Early Lumber Trade, Agriculture and Tourism
In 1875, the extension of the Northern Railway of Canada to Gravenhurst, a town on the southern tip of Lake Muskoka and the gateway to the region, marked the beginning of rail service to Muskoka. Lumber could be shipped out and tourists brought in via train. The sawmill industry thrived during the late 19th and early 20th centuries; at one point, there were 17 sawmills on Gravenhurst Bay, each operating 24 hours a day. By the 1920s, agriculture in Muskoka had peaked at 2,000 farms, supporting the growing vacation industry.
Tourism began to thrive in Muskoka in the late 19th century, the area offering escape to city dwellers, in particular. An 1888 brochure promised visitors “mental and physical refreshment.” The scenic forests and lakes and the recreational opportunities they presented brought people from the growing cities of Southern Ontario and the United States, first by train to Gravenhurst and then by steamship across the lakes.
The early focuses of recreation were grand hotels, complete with fine dining, dance halls, croquet lawns and tennis courts. Guests would stay the entire summer. There were about 30 establishments by 1879 and more than 50 by 1905. Most of these hotels are no longer standing, but a few elegant examples remain.
The first private summer cottagers purchased islands on Lake Joseph in the late 19th century. A strip of Lake Muskoka at Beaumaris was dubbed “Millionaires Row” and “Little Pittsburgh” — a nod to the American tycoon families, including the Carnegies and the Mellons, who vacationed there. The Eaton family, owners of the iconic Canadian department store Eaton’s, established a summer property on Lake Rosseau. The first Muskoka summer houses — stately homes with wraparound porches, staff quarters and boathouses with several berths to house steamboats — were anything but cottages.
Canada’s first organization representing cottagers, the Muskoka Lakes Association, was established in 1894 to preserve the unique natural beauty of the area. It still represents the interests of thousands of waterfront property owners.
In 1897, Canada’s first tuberculosis sanatorium, the Muskoka Cottage Hospital, opened in Gravenhurst. At that time, before the development of tuberculosis medications, sanatoriums provided treatment regimens of fresh air and rest. Gravenhurst also produced surgeon and activist Norman Bethune, who would devote much of his life’s work to tuberculosis patients. The house in which he was born in 1890 is now a national historic site and museum.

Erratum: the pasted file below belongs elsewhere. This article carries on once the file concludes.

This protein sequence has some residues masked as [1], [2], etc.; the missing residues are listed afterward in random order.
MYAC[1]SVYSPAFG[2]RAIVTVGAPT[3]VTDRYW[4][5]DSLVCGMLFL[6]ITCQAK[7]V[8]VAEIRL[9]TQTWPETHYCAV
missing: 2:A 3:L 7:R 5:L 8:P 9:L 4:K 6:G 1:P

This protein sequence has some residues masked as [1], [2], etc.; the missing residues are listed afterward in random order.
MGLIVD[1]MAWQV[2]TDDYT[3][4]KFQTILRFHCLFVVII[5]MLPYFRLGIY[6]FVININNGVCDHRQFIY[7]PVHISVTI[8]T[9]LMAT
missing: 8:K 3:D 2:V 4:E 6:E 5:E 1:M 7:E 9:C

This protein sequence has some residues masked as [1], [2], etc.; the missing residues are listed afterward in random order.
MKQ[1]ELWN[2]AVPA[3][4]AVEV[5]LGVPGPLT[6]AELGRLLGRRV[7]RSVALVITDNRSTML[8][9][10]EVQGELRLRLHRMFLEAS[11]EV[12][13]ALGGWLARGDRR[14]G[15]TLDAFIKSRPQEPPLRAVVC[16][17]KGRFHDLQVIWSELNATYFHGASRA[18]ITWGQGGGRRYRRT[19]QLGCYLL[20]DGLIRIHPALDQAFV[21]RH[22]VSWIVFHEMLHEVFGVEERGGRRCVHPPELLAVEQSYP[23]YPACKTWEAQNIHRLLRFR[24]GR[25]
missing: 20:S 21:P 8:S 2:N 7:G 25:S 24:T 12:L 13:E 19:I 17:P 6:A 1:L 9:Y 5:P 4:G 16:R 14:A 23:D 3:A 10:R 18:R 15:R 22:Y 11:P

20th Century Changes
The 1930s saw a decline in Muskoka tourism due to the economic constraints brought on by the Great Depression. With the expansion of highways and increased use of private automobiles after the Second World War, however, Muskoka opened up even more, and a new era began.
Improvements in transportation into the region resulted in more competition to local farmers from outside producers. This challenge was compounded by the decline of the lumber industry as Muskoka’s supply of harvestable lumber dwindled in the first half of the century. Many farmers who had supplemented their income with winter work in logging camps were forced to leave the area. This process continued for decades, and by the late 1980s, only 225 farms remained in Muskoka.
As the second half of the 20th century progressed, cottagers and tourists continued to access Muskoka by car and tourism remained its primary industry. The number of steamboats transporting tourists and cottagers to their lakefront destinations steadily declined. Today, just two steamboats remain in what was once a fleet of nearly 200: the Wenohah II, a modern replica, and the RMS Segwun, the oldest operating mail steamship. The Segwun, with its long, low whistle and distinctive red chimney, is an icon in Muskoka.
Culture and Contemporary Cottage Country
Muskoka draws approximately 85,000 seasonal residents from spring to fall each year. In addition to hotels and cottages, numerous summer camps, outdoor recreation centres and retreats operate in Muskoka. Religious groups, major charities and traditional overnight camps have facilities on Muskoka lakefront property. It is also a destination for meetings: the 36th G8 Summit, a conference of leaders from eight of the world’s most industrialized democracies, was held at Deerhurst Resort, outside Huntsville, in June 2010 (see The G8 Go to Muskoka).
Muskoka hosts cultural events throughout the year, from the Antique and Classic Boat Show in the summer to the Bala Cranberry Festival in the fall and the Bracebridge Fire and Ice Festival in the winter.
While seasonal properties in the area range from modest to massive, there is a growing trend toward the type of opulence Muskoka has not seen since the 19th century. There are numerous golf courses, more and more retail stores, restaurants and widespread gentrification. The price of cottages has skyrocketed; the average cost of a cottage on one of the “Big Three” lakes (i.e., Lakes Joseph, Muskoka and Rosseau) has risen to over $1 million, from $225,000 in 1993. Lake Rosseau cottages sell for more than $2 million on average. There is large-scale development on the horizon as the popularity of the area continues to increase.
As a result, the District Municipality of Muskoka faces the challenge of balancing the interests of seasonal and permanent residents with the preservation of Muskoka’s unique environment, history and culture.
James K. Bartleman, Raisin Wine (2007).
Geoffrey Shifflett, The Evolving Muskoka Vacation Experience 1860–1945, PhD thesis, University of Waterloo (2012).
John de Visser and Judy Ross, Muskoka II (1998).
John de Visser and Judy Ross, Muskoka (1989).
Andrew Hind and Maria Da Silva, Muskoka Resorts Then and Now (2011).
Andrew Hind and Maria Da Silva, Ghost Towns of Muskoka (2008).